Monday, August 24, 2009

World Reserves of Phosphorus and other Vital Resources

Photo: Sun setting over Lake Tanganyika behind a field of maize.

We hear a lot and read a lot about 'peak oil' and some other resource shortages facing the world over the next few decades. But The Broker Online has a fascinating article called 'Peak Phosphorus'. It describes how intimately modern agriculture is connected with phosphorus supplies, one of the main constituents of fertilizers. Along with several other minerals, rising prices will seriously affect the price of food.

Indeed, the prices were most recently influenced by the oil price hike, which resulted in a lot of crops being planted for biofuels. In addition to depriving people of food, land and livelihoods, destroying large tracts of land and using up and polluting enormous quantities of water, the crazy plan to increase production of biofuels will also speed up the time that phosphorus reserves will become exhausted.

Phosphorus supply is even behind Morocco's occupation of Western Sahara and the US's tacit support for that occupation, because Western Sahara the largest source of phosphorus after China and the US. The US have already peaked but they have a useful little bilateral agreement with Morocco, so they're in no hurry for that particular repressive regime to end.

Other resources that are in short supply or will be in short supply in the next few decades include sulphuric acid. There was a time when it was said to be possible to judge a country's industrial output by its consumption of sulphuric acid because it has such widespread use in industry.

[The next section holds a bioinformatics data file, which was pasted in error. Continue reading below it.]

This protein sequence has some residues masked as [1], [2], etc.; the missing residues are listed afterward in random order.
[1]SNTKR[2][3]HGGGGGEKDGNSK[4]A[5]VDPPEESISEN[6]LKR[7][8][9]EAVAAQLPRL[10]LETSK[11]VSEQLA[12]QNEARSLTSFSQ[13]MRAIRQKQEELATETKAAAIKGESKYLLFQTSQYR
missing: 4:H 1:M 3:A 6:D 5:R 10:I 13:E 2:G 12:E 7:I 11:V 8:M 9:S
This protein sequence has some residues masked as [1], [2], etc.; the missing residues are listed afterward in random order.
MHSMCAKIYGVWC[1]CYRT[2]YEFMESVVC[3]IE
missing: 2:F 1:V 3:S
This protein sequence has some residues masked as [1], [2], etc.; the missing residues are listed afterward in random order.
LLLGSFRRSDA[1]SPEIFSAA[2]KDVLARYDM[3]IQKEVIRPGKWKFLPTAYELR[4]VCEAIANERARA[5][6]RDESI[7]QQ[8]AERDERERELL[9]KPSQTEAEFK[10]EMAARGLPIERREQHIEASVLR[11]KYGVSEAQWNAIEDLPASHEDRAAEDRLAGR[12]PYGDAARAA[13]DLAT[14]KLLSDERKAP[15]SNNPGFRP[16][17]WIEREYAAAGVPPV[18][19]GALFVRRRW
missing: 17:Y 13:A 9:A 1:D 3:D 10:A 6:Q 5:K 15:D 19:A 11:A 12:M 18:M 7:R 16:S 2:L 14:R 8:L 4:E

The simple fact is that developed countries need to find ways to reduce their use of resources. There are only so many tricks in the box to substitute for resources that are running low when we are just exhausting the natural resources that will allow humanity to survive. The big users, the rich, developed countries, need to change their lifestyle. Otherwise they will be wiped out too, eventually.

And big subsidizers, such as the EU and the US, need to practice what the preach and stop encouraging overconsumption. It's time to recover as many wasted products as possible and consider the long term future of all people, not just the comfortably off ones.

It's worth advocating for change because the most vulnerable people will probably suffer the worst and most immediate consequences of our behaviour, the people who least deserve to pay for society's stupidity. Sphere: Related Content

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